Each DNS record has a TTL (time to live) setting assigned. By manipulating this value, it is possible to alter how long that particular IP address/ DNS record combo is stored. If your site is on 2 different servers with 2 different IP addresses, you could set the `time to live’ with a value of, say, 2 minutes.
The failover software would check server availability by “pinging” the web server every few minutes to determine whether it’s IP address is responding appropriately. (perhaps by looking for a particular text string in a web page).
If a failure is detected, then the software would pull the non-working web server IP address out of the list of IP addresses assigned to the your web site’s domain name. If/when your web server IP comes back online it would be restored to the list.
With a TTL setting of 2 minutes, theoretically, your web site should be down for just 2 minutes, while switching DNS information to the other web server.
The problem with this scenario, is that, while some ISP’s caching might respond to such low figures, other ISP’s may decide to ignore,(to save on bandwidth utilization), any TTL’s below a certain value, say, 60 minutes. So it is entirely possible that some of your visitors would see your websites and for others, your site would be down for 1 hour or more, even though one of your servers was operating perfectly.
Static non interactive web sites are great candidates for server clustering, but the wicket becomes a bit sticky for dynamically generated sites. Most database application software in general, although having some replication capabilities, are not happy with multiple server master/slave relationships and real time updating between servers. The issue can become very problematic if your site requires frequent updates.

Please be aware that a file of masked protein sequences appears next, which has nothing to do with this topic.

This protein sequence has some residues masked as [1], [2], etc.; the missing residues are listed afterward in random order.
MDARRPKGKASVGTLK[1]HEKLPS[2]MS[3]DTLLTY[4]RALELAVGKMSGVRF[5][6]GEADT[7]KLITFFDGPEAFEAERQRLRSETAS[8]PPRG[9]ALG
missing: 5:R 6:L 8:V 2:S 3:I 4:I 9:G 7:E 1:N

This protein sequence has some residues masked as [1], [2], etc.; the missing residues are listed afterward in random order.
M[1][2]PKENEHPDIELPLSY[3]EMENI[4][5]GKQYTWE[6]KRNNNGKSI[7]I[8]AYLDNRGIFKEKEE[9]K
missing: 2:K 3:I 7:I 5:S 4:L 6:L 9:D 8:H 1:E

Then there is the problem of how to keep your websites synchronized. Unix/Linux servers have a built in synchronizing software tool called rsync. You can also automate the synchronizing process by setting up a cron job to run periodically.
DNS caching and synchronizing issues can be so problematic so as to nullify the advantages of server clustering. For example, a cron job to synchronize your servers every few minutes might very well use up your server capacity.
Your customers will also have to contend with their desktop email client software having dual email addresses for each email account on each web server. e.g. email@example.com, firstname.lastname@example.org.
It is important to realize that DNS operates by default in a round robin manner, so that, if you have the same web site on 2 separate servers, it is very likely that server 1 will get 50% of all the web traffic.
Now, this is important for a number of reasons, but one of the principal reasons to keep this in mind, is that, you will not be able to effectively keep a “back-up” site (as some providers would have you believe) which will only be used when the primary server goes down. For e.g. a site saying” we’re sorry our main server is down but you may contact us at: www.yourdomain2.com.
On a final note, hardware based load balancing solutions tend to be quite expensive and also introduce a potential single point of failure into the system, the load balancer itself. There is a very prominent Data Center that began offering load balanced hosting solutions, where the load balancer itself failed on several occasions, although the web servers were operating perfectly. The net effect to the public however, was that the sites was unavailable.
It may be obtained as a service model or by purchasing the software yourself. Zoneedit is an example of a service model, and Simplefailover is an example of a software based model which may be purchased on a server license basis.
In conclusion, at this point in time, there are several limiting factors to successfully implementing a “true” high availability multiple server web hosting system. Depending on your clientele and the nature of their web sites,this may indeed be a very viable alternative. For others, simply setting up a server with high quality components, redundant RAID hard drives and a good supply of server spare parts may be the best way to ensure high availability.
Godfrey Heron is the Website Manager of the Irieisle